the delivery option. You proceed
to the checkout to pay for the
At the checkout, you enter your
name, email, phone, billing
address, delivery address and card
When the bank confirms your card
and passes the transaction to the
retailer you receive a receipt and are
emailed an order confirmation.
With a physical product, the goods
are picked in the warehouse by the
despatch person and sent by a
delivery company to you.
With a digital product, you would be
sent a link to instantly download the
• Whilst this is a very simplistic view of selling online, virtually every online
retailer follows these key steps :
– Shop window
– Categories or departments
– Product detail
– Receipt of order and delivery
• Each key step is customised according to the needs of the business, the
products and what the customer needs in order to make a purchase.
Things you need
• Product stock file
– A list of all your products, prices, descriptions, weights, measurements, shipping costs, product codes etc
• Merchant account number
– It is going to take you about 30 days to secure a merchant account number from your bank. If you are a start up business or sole
trader, you will most likely be ineligible for a merchant account and have to rely on Google checkout or Paypal.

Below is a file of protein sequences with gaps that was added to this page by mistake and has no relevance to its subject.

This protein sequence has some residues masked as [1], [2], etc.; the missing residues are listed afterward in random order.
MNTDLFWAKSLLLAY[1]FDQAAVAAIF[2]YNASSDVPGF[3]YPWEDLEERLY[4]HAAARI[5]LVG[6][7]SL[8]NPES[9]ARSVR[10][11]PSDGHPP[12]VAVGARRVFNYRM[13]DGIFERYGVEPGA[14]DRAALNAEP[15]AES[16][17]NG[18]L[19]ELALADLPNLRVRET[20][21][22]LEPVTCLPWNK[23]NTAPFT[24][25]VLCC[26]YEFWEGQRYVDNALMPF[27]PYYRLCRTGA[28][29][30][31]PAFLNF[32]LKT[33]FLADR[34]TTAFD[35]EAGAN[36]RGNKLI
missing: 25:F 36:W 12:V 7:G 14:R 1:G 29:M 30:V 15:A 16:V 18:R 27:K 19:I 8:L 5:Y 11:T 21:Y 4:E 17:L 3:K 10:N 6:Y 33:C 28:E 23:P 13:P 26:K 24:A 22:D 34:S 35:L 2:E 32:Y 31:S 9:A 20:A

– When you do have your merchant account, please make sure you have the correct authorities - what currencies you will accept,
which payment cards and types you will accept.
• Payment gateway provider
– People like Sagepay act as the middleman between your online shop and the banks. Make sure you have the account up and
running and you understand which currencies, payment cards and payment types you can accept.
• Product photography
– Photography for the ecommerce and online shops is costly. Don't assume you can just take photographs from your brochure or
from your camera. Photographs do the selling for products online. Get a pro.
• Shipping your goods to customers
– You will need a place to store your products safely, someone to package up the order and put the customers delivery address
details on the order.
– And you will need someone like the Royal Mail, Fedex, UPS or another shipping agent to collect the goods and deliver them to
• Ecommerce Provider
– You are going to need an ecommerce provider, someone like us, to pull this altogether.
It is not that easy
• We live in an ultra competitive world.
• There is so much of everything.
• If you are just getting started in ecommerce, remember your competition
could have a 10 year head start on you.
• So you better have found a gap in the market, a solution that solves a
problem unlike any other or a better offering.
• You need to do your homework into finding out the demand for what you
• If you have an existing customer base or retail presence, you can leverage
that very quickly.
• You will need people resources and a marketing budget.
• Figuring out how to profitably attract customers, convert them into sales
and get them and their friends coming back, that bit requires time,
money, expertise and persistence.
• Platonik are an Adobe Business Catalyst Partner.
• We build, run and grow ecommerce sites and online businesses.
• You can see ecommerce sites we have built here
• You can follow us on Twitter here
• If you have any questions, you can contact us here or just email